You can always tell when a UCSB term is coming to an end — all the music groups start performing the works they have been rehearsing all quarter. This makes for a brief, rather hectic, period of back-to-back concerts that ends abruptly on the last day of classes, so the students can prepare for finals.
This week is such a period, when three concerts of exceptional interest will be performed on two successive nights — Tuesday and Wednesday — without actually stepping on each other’s toes. Alas, while each is worthy of an extended essay, the constraints of time mandate the merest outline of the treasures each contains.
First off, for the Modernists among us, we will have ECM, the university’s Ensemble for Contemporary Music (under the meticulous and genial direction of Jeremy Haladyna), with Robert Dick, composer-in-residence, in a performance they have dubbed “Palmarès” at 8 p.m. Tuesday in Lotte Lehmann Concert Hall (UCSB campus).
ECM describes this concert in the following way: “UCSB composers and performers will earn their place on this ECM program through competition — whether in ECM’s annual call for new scores, or a grueling test to find a very fit flutist. The survivor plays music of modern flute guru Robert Dick in his presence. Also, ensemble music by Sebastian Currier and Vagn Holmboe, plus Dominick Argento’s all-Wordsworth cycle, To be sung upon the water, with vocalist Annie Thompson.”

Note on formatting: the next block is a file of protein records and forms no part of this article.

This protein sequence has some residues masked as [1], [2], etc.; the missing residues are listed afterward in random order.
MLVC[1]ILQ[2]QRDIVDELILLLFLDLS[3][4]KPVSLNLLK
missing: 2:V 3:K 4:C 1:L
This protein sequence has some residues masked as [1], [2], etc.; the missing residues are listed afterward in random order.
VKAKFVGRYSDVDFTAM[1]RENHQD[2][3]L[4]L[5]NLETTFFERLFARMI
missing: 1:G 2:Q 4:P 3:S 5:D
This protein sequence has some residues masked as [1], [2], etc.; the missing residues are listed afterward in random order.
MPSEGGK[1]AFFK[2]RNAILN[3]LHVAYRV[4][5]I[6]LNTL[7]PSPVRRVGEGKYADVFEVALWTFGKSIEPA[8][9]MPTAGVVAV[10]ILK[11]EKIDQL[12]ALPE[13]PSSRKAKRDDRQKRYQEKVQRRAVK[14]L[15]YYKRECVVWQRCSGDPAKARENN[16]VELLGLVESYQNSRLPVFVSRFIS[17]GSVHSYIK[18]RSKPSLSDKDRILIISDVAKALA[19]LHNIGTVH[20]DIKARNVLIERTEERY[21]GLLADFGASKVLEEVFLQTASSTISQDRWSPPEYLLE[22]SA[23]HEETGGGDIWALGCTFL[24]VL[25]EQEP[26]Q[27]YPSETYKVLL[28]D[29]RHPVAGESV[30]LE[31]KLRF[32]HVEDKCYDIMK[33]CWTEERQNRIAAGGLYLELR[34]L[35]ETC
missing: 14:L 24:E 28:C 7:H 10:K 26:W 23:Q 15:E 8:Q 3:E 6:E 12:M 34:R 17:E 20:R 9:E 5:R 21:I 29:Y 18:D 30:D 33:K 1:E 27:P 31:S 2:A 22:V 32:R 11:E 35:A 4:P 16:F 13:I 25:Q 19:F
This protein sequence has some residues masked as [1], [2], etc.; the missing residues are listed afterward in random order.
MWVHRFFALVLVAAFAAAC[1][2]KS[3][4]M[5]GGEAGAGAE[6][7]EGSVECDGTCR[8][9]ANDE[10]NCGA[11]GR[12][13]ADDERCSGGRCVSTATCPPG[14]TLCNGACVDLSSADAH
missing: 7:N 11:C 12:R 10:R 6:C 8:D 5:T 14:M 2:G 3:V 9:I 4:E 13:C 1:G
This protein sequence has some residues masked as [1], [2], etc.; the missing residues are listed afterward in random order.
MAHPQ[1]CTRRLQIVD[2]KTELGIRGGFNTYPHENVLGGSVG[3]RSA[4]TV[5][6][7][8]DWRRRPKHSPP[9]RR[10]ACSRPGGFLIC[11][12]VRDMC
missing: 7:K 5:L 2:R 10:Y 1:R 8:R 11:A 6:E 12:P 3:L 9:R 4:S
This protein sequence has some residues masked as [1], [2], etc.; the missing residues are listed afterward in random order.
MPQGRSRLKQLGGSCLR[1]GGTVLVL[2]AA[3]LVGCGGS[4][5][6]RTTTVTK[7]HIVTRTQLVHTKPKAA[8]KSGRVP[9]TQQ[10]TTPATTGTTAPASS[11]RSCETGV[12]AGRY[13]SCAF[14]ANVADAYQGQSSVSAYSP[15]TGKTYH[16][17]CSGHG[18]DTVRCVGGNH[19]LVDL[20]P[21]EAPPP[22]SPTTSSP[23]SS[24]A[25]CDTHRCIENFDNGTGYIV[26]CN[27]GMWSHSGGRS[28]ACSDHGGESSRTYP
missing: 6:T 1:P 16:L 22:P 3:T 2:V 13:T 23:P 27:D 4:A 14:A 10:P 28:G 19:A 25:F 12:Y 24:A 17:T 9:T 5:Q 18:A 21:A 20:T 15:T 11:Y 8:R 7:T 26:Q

Admission to the ECM concert is $15 for the general public and $7 for students, with tickets sold at the door.
At 6:30 p.m. Wednesday, UCSB’s top drawer collaborative pianist, faculty artist Natasha Kislenko, will join guest artist and violinist Chavdar Parashkevov for a rousing program of sonatas and show-stoppers — not all of them Russian — in Karl Geiringer Hall (Music Room 1250).
Kislenko and Parashkevov are, in fact, now an item, in the professional sense. They have begun performing as a duo and will be touring California, Bulgaria and Germany this month. This show is a kind of dress rehearsal, with a program full of compositions by Ludwig van Beethoven, Henryk Wieniawski, Claude Debussy, Pancho Vladigerov and Sergei Rachmaninoff. The duo’s recently released CD, Russian Sonatas, will be available for sale after the performance.
Admission to this recital is $15 for the general public and $7 for students, with tickets sold at the door.
Finally, the University Symphony’s new conductor, Christopher Rountree, will lead the band in a concert at 8 p.m. Wednesday in Lotte Lehmann Concert Hall.
The program will include Rountree’s own arrangement of Johann Sebastian Bach’s Brandenburg Concerto No. 3, the heady iconoclasm of Workers Union by Dutch composer Louis Andriessen (born in 1939), and the Symphony No. 6 in F-Major, Opus 68, “Pastoral”.
I can’t tell you what to expect from the Andriessen, but it may be of some help to know that the composer describes it as “a melodically indeterminate piece for any loud sounding group of instruments.”
As for the Beethoven, well, I would be inviting a deluge of rival candidates if I were to state flat out that it is the most beautiful symphony ever written — “sex is the great leveler,” as Pauline Kael wrote, “taste the great divider” — so I will just say that no more beautiful symphony has ever been written, and I daresay never will be.
Admission to the University Symphony concert is $15 for the general public and $7 for students, with tickets sold at the door.